The Co-operative Group to acquire 632 branches from Lloyds Banking Group with an estimated 4.8m customers, thus creating an enlarged Co-operative Banking Group
This was supposed to create a new challenger to the oligopolistic nature of UK banking. Except how could the Co-Op have done this?
The Co-operative Banking Group to pay LBG an initial consideration of £350m
This looks now rather like an attempt to muddy the waters and kick the can for the sour commercial loans from the merger with the Britannia even further into the future.
There is a clear irony in the way that the hype and spin presented around the official intention to get Lloyds Banking Group (and eventually even RBS) off the UK government’s books and the difficulties of the Co-Operative Bank. The problems at the Co-Op highlight one more time the number of hidden mines still present in our banking waters. Those that should help us uncover these mines such as directors,auditors and regulators never seem to do so. Any such privatisation accordingly runs a substantial chance of ending up as in effect another miss-selling scandal where nobody was to blame!
Also there is another inconvenient truth that needs to be swallowed here. For all the talk of casinos and investment banks plunging us into the mire we see that here it was relatively basic property lending which tripped up the Co-Op via the Britannia. The same sort of property lending that it is official policy to encourage via Help to Buy and Funding for Lending!
We also learn that a different ownership structure seems to have been of little help. Whilst the bank is a public limited company the Co-Operative group is a mutual. Unfortunately this does not seem to have helped in this crisis as yet again we see directors enriching themselves whilst owners (and bondholder) take punishment.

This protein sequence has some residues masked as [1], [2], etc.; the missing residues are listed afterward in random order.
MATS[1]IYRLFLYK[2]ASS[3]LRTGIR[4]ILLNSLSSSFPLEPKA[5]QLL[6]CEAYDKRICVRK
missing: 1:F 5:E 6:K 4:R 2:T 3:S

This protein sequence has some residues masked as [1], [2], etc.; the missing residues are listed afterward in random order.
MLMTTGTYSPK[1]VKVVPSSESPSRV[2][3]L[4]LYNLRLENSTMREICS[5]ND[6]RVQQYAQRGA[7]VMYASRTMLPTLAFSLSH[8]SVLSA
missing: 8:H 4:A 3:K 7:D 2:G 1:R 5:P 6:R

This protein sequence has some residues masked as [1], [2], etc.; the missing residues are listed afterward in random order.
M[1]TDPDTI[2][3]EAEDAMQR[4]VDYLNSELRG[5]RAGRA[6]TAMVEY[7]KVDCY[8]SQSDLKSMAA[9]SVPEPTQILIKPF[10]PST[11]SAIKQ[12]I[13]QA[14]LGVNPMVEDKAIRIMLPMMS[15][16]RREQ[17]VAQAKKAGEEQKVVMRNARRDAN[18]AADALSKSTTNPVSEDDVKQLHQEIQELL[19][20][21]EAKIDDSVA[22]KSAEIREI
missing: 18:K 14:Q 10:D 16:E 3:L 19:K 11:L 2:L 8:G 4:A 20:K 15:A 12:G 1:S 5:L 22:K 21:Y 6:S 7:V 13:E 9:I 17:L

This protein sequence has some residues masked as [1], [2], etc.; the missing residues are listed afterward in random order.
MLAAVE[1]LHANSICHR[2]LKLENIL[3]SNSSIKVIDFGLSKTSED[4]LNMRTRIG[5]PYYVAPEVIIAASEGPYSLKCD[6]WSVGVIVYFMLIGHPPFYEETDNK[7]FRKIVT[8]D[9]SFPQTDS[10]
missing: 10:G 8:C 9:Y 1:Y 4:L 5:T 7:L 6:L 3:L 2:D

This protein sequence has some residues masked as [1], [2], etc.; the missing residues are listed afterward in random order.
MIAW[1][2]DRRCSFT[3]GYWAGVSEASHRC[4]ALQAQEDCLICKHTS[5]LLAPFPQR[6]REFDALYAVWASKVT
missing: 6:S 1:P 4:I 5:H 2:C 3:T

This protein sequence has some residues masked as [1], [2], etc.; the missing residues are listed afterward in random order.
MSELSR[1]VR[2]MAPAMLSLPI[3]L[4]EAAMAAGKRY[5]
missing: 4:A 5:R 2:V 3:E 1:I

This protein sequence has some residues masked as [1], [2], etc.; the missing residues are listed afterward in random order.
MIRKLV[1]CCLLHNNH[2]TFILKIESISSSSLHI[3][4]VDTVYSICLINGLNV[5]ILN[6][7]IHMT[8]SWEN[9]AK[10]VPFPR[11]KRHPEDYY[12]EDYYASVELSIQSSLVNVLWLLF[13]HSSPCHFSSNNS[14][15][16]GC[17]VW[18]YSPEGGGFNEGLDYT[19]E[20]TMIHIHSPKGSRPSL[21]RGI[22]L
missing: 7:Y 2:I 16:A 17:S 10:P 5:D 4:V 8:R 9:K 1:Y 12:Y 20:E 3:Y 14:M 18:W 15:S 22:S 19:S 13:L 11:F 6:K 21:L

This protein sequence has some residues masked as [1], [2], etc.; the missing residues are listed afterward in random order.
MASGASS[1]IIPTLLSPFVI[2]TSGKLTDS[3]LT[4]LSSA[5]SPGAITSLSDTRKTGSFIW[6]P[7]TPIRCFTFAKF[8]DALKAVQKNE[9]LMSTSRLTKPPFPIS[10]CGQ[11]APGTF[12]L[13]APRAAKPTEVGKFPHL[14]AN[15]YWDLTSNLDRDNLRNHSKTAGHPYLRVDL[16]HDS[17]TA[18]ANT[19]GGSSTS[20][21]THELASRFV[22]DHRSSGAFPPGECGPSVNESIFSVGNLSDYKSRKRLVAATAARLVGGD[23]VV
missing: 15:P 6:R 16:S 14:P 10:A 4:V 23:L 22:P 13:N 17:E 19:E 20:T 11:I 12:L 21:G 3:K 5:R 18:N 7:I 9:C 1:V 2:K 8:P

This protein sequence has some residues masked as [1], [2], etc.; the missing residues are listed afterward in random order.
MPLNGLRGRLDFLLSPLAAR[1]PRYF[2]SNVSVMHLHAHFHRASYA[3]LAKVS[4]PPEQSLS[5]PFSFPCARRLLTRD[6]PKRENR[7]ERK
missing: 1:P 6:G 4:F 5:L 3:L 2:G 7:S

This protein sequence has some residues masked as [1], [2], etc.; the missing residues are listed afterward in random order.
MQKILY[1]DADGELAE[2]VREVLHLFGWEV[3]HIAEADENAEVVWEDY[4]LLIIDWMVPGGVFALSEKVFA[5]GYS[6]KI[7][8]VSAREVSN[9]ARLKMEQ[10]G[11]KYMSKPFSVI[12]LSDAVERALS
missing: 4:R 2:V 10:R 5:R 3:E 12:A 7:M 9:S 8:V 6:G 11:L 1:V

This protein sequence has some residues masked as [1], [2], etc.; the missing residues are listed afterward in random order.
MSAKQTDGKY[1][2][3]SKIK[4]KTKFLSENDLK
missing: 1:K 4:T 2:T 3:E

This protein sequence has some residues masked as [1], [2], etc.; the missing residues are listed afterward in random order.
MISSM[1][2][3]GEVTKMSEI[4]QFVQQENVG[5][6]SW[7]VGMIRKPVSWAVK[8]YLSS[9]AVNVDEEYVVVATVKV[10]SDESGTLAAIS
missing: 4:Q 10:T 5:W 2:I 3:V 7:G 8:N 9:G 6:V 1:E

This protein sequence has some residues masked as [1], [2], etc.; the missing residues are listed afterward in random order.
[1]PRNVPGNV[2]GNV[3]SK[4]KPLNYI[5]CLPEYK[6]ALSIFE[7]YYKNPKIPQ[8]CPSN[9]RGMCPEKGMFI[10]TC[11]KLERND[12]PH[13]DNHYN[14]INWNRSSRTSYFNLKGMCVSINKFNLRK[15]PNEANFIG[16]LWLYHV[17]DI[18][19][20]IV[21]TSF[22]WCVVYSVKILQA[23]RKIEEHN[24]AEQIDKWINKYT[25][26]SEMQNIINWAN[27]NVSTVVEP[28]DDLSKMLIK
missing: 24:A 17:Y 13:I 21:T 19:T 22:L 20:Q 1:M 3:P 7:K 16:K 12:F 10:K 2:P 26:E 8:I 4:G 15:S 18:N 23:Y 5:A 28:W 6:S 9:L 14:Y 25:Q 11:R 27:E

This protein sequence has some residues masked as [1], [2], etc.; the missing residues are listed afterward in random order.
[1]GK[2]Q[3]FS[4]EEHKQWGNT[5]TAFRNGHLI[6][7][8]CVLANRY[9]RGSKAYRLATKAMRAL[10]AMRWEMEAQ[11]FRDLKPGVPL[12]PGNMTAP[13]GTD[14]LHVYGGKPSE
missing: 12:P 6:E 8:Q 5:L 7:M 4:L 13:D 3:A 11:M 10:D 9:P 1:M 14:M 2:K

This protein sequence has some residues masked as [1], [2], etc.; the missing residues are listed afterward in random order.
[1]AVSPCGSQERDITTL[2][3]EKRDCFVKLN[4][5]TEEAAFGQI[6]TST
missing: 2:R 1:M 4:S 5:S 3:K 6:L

This reminds me one more time that there is a very long way to go before the UK’ s banks are returned to full health and anybody buying or receiving shares in them should be aware of that fact. It is also an ongoing problem for our economy. Also those involved with the Co-Operative Bank will do well to recall that so far in the credit crunch we are invariably only told what is perceived to be good for us rather than the full truth. Thus it is extremely likely that more bad news will be along in due course.
Why is the coalition government so keen to divest itself of RBS and Lloyds? Apart from a political desire to create a feelgood factor ahead of the 2015 election we also find an answer in the numbers below.
The public sector net debt including the temporary effects of the financial interventions, at the end of April 2013 was £2,210.4 billion (140.2% of GDP), this compares with a public sector net debt excluding the temporary effects of financial interventions of £1,185.3 billion (75.2% of GDP).
This morning the Bank of England has produced news that will be welcomed by anybody who would have taken the blue pill offered in the film the Matrix.
The perceived probabilities of a high-impact event in the UK financial system over both the short and medium term have fallen to their lowest levels since the survey began in 2008.